General Students

Organizing Information Overload

Welcome back to the start of a new school year!  This is easily one of our favorite times of the year.  Everyone is excited to get started with the new school year, everything is new and exciting, and we are faced with lots of new information.

Sometime information overload can be difficult to manage, especially starting a new field of study (like law school) or a new class in a new area of knowledge.  It can be helpful to know that there are five primary ways of organizing information, according to The Visual Communication Guy.  Here is a quick summary of these organization types:

  1. Location – A visual depiction of where something is located in a physical space, like a street address, a mall map, or other visual depictions.
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“Map” by NellsPhotography on Flickr.
  1. Alphabet – Simply; A, B, C, etc… If you can remember the Alphabet Song, you are in great shape. Here, good examples are a dictionary or an index.
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“Alphabet” by Jim Swenson on Flickr.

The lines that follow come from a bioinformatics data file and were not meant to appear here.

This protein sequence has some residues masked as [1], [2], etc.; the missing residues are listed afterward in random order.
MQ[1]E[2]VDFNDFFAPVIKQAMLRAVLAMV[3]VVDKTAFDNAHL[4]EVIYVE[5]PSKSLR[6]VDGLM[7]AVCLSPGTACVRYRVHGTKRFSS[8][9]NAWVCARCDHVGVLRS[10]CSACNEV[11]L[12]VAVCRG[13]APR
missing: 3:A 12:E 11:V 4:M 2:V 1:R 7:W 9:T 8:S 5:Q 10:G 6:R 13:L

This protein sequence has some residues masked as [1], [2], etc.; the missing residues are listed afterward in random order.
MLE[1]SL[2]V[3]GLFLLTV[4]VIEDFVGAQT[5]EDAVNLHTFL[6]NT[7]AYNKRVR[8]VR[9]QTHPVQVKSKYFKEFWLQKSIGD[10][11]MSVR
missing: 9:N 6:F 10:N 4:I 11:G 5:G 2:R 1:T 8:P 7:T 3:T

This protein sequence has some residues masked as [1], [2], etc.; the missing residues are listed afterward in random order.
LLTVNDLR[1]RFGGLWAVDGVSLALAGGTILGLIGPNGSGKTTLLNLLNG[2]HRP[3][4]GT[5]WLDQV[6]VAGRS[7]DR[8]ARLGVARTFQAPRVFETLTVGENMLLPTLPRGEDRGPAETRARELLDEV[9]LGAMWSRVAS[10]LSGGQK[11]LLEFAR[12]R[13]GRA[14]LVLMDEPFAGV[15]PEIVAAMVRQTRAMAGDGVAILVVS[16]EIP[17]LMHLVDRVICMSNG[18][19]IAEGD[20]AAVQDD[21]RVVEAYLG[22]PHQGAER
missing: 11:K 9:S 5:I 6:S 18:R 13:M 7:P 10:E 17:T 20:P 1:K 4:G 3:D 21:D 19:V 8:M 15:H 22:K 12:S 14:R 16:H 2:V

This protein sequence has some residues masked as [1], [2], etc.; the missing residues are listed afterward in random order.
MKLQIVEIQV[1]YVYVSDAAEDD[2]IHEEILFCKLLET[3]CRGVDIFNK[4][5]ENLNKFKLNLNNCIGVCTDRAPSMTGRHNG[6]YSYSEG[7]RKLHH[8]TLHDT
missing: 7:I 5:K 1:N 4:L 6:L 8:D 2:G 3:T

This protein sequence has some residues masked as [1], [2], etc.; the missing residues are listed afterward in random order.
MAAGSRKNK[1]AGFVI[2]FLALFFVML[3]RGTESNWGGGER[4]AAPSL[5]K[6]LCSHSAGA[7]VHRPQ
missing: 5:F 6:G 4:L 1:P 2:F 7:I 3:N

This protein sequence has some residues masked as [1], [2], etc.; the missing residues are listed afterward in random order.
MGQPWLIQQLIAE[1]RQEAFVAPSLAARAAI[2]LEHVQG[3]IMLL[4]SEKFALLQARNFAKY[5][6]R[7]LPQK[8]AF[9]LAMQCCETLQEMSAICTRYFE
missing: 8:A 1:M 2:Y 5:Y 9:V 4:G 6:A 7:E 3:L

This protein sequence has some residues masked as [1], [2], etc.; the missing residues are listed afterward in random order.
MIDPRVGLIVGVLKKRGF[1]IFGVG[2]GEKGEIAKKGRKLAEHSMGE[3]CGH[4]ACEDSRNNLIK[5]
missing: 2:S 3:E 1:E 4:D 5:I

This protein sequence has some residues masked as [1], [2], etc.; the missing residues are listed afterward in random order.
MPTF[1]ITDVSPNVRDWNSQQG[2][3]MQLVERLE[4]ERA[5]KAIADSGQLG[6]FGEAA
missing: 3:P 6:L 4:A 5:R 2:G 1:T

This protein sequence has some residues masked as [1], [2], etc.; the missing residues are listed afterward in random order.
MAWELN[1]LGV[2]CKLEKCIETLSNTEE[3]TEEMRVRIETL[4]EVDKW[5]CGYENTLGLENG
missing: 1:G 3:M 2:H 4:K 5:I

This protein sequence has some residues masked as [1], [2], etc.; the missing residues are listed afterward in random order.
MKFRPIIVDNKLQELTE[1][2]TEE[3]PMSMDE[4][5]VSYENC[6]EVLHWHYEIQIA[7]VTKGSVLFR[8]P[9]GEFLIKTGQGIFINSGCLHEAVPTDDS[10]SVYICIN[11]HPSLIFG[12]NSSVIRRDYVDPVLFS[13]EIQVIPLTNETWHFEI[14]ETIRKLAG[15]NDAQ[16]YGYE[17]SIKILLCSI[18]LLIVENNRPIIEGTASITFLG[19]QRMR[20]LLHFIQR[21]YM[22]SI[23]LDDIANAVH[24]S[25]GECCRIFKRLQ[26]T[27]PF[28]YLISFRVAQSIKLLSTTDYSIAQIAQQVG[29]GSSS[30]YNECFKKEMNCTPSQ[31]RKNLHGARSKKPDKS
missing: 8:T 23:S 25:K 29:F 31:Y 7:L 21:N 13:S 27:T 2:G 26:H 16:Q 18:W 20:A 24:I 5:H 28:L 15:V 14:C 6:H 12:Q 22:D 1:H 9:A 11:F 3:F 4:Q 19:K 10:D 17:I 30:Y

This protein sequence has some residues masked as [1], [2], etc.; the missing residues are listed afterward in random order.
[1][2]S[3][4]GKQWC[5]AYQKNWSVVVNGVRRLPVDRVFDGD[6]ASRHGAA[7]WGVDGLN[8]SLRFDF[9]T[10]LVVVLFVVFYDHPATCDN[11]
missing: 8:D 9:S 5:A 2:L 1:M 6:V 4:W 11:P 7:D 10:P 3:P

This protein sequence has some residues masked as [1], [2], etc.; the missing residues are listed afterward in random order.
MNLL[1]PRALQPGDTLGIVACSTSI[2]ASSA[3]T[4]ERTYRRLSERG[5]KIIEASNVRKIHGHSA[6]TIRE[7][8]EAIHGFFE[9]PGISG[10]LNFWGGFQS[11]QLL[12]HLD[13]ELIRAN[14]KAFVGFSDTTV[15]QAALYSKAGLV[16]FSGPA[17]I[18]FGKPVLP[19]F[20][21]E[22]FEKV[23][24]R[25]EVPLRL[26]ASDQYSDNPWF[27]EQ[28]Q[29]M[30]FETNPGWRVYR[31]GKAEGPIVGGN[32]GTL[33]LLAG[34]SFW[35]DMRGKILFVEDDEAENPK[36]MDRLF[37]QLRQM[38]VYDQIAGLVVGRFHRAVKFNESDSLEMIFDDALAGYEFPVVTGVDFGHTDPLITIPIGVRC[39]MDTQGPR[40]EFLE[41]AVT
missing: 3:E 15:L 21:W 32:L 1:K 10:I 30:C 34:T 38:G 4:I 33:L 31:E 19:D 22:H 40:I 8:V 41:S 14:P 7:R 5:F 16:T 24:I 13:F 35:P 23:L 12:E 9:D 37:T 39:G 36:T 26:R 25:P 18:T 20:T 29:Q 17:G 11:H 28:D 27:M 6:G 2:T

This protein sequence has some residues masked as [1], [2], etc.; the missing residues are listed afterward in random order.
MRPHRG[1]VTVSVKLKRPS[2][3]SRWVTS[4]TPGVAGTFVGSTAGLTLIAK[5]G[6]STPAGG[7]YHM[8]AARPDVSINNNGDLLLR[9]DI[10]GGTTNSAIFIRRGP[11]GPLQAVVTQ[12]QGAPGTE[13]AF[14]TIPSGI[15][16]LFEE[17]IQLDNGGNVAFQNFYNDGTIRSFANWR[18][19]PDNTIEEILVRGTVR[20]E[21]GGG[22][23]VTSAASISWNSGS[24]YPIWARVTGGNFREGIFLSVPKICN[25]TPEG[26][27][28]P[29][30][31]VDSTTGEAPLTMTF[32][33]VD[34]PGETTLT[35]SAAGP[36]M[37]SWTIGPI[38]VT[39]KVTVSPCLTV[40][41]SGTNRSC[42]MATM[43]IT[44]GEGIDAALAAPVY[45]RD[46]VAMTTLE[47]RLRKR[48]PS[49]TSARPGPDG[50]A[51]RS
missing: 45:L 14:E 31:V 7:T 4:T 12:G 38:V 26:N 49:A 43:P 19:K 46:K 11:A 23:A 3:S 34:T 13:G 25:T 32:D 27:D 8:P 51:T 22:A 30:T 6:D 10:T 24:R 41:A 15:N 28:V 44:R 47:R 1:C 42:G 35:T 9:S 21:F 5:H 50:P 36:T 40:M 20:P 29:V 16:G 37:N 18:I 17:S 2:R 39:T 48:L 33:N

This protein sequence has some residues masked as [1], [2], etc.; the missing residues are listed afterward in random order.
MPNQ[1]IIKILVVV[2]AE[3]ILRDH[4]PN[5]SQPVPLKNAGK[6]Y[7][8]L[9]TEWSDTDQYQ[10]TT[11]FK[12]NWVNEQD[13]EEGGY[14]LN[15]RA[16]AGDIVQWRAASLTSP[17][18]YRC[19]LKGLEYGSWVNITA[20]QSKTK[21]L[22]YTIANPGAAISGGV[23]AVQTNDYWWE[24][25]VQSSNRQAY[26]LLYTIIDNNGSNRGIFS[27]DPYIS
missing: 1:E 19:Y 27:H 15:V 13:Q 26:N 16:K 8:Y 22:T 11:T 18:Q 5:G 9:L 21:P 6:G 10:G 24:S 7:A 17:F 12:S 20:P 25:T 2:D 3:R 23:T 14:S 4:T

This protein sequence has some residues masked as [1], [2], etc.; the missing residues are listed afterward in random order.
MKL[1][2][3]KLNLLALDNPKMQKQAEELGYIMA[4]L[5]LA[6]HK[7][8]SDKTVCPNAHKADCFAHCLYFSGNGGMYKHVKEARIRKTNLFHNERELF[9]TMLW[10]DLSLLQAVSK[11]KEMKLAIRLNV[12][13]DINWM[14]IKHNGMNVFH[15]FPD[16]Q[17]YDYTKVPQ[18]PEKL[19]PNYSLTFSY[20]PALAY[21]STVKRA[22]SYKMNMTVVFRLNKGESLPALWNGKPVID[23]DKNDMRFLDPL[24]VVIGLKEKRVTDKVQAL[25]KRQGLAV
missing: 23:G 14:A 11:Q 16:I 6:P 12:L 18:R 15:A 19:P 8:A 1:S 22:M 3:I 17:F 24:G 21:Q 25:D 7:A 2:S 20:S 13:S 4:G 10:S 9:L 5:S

1. Time – A look at something over a period of time to see changes, or look at a cycle or process. Some examples would be a chart showing the timeline of a crime, or a flowchart to remember the steps in a process.
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“timeline” by maria jb on Flickr
  1. Category – This is a very all-purpose method; if you can find a way that items are related, they can be categorized. An easy way is by color, size, subject (Library of Congress subject headings), and any other number of ways.
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“books arranged by color!” by monster town on Flickr.
  1. Hierarchy – Shows rank or order of importance; oldest to youngest, shortest to tallest, lightest to heaviest are good examples. One example would be a family tree.
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“Books” by Phallnn Ool on Flickr.

How is this helpful to you in law school? Here are some ways organization can impact you here at law school.

The Law Library uses organization by category when we catalog books using the Library of Congress system.  Our books are arranged by letter and number which are hierarchical in nature since they go from “A” to “Z.”  Most law books are in the “K” classification and they are in number order from smallest “1” to highest “9999.” Our study guides, found behind the Circulation Desk, are organized by study aid series and then by subject matter.

Organization can also help impact how you’re studying.  You could potentially organize your notes alphabetically, by date, by a particular process (using something like a flowchart to remember what analytical steps to go through), by subject.

Remember, if you start getting overwhelmed by information, organize it using one of these five methods.

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